This Texas teen experienced vision impairment first-hand and saw its effects throughout his community so he decided to tackle the issue not only locally, but worldwide.
High school junior Soham Govande from Round Rock, Texas knows first-hand the struggles and lifelong challenges of vision impairment. He grew up with extreme myopia, also called nearsightedness which is the most common vision impairment under age 40 (1). “Rising up with a visible impairment, I noticed how vital glasses had been to my life,” he expressed. He along with other family members in the house suffered from myopia but luckily, they had the means to correct their vision.
This privilege Gavande did not take for granted, especially after volunteering at a local neighborhood eye clinic. At this clinic, he witnessed many individuals who suffered for years and even decades without proper eye care or corrective vision care. “Most of the sufferers that the clinic was seeing had by no means seen a watch physician of their complete lifetime, like 30, 40, 50 years,” Govande stated. “And that was when I realized that having accessible vision screening was so important to detect these visual impairments early so that people are informed and they know they need to receive further help.”
After a conversation with the clinic program supervisor, he realized that this problem was larger than he realized. In the United States alone, over 90 million people are considered at high risk for vision loss or impairment, and only 50% of these individuals have seen an eye doctor in the past 12 months. Globally, more than 2.2 billion people suffer from vision impairment including vision loss and blindness (2). In 2020, the World Health Organization reported that “globally, at least one billion people have a near or distance vision impairment that could have been prevented or has yet to be addressed (3).”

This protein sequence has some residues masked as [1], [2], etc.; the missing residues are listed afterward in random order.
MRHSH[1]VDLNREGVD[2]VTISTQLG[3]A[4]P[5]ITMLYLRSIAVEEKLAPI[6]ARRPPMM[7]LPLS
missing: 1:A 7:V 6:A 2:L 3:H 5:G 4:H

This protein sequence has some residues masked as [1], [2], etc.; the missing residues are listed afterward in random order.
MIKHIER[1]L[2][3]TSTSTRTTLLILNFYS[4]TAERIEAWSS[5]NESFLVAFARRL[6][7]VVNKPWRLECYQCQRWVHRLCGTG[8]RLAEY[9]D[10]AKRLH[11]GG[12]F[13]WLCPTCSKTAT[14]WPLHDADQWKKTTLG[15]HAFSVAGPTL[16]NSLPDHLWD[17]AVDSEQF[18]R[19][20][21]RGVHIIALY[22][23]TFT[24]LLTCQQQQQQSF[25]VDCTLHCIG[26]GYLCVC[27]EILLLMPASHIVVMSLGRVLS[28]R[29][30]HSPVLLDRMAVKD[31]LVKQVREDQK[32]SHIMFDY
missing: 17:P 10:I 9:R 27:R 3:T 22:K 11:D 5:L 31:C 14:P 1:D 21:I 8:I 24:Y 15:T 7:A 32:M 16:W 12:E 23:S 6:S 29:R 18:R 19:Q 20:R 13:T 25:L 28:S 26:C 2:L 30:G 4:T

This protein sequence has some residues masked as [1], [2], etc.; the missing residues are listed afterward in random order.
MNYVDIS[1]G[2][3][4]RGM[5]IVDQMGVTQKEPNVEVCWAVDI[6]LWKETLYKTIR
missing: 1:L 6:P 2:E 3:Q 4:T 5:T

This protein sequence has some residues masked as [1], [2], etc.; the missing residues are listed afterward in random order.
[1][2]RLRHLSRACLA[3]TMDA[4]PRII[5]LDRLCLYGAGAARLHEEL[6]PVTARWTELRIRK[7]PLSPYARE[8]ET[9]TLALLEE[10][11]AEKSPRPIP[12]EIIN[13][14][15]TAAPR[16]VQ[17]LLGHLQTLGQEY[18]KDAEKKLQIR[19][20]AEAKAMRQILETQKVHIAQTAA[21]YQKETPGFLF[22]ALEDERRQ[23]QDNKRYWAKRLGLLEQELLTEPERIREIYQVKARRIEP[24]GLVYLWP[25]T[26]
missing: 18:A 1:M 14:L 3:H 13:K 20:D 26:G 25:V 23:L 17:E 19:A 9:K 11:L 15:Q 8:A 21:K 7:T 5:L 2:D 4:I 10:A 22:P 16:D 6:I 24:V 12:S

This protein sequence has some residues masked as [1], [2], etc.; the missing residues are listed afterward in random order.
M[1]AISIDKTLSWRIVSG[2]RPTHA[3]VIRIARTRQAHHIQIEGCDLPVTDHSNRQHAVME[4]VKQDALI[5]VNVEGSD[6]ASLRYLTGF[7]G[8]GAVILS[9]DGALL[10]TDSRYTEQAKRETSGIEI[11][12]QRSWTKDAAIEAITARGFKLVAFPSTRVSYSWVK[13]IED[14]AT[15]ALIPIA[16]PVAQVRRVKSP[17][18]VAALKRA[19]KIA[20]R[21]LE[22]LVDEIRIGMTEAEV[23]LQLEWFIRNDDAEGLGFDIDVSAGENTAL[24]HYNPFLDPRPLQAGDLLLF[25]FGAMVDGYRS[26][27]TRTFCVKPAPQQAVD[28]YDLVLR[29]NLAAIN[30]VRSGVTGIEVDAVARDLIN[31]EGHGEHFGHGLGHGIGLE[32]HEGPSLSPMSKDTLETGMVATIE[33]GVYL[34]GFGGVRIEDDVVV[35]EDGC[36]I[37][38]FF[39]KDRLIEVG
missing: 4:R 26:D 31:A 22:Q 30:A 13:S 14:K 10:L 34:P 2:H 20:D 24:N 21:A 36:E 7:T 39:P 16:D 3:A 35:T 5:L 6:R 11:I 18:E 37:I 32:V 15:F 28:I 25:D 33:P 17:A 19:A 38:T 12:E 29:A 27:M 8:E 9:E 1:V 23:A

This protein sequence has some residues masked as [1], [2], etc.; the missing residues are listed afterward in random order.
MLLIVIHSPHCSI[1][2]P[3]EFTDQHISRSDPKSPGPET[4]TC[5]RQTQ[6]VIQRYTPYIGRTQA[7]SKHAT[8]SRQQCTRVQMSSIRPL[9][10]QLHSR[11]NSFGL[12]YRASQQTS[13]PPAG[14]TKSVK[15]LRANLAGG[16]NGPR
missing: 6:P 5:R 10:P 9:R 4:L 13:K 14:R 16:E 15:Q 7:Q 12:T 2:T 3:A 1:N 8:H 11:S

“I think everybody deserves the ability to see the world.” – Govande
Using his background in programming, Gavnde developed the free app OcularCheck – available now on Android and Apple. This app serves as a visible acuity software that medically measures someone’s vision – similar to an optometrist’s eye exam. The app can refer an individual to seek additional assistance from an actual optometrist if needed.
Gavande has already received positive feedback from happy users who have been greatly influenced by this app. Gavande recalls one user review that stated that the app “was capable of diagnosing their daughter’s myopia.” This review “touched [his] heart” and “made [him] joyful” knowing that he helped this user’s daughter especially since Gavande grew up with myopia as well.
Through multiple partnerships, OcularCheck has now reached over 100 international locations. “It’s superb that at the moment, our know-how allows us to realize a lot and overcome distance limitations,” Govande declared. “It’s exhilarating. You could never have imagined that so many people were in need of a service like this.”
Govande knew he wanted to take his mission to a broader scale so he partnered up with local teens and Pendse, 19, Jacov Avina, 19, and Riya, 16. Together, these teens co-founded the worldwide nonprofit Together We See. This nonprofit is youth-led and aims to bring awareness to and diagnose visual impairment around the world. Together We See has already had success and in 2020 had donated over 500 glasses to local Texas veterans in VA hospitals in Austin and San Antonio. The nonprofit hopes to eventually increase its reach to areas where eye care is most restricted and less available such as rural areas and some international areas.
Featured image via Soham Govande / Together We See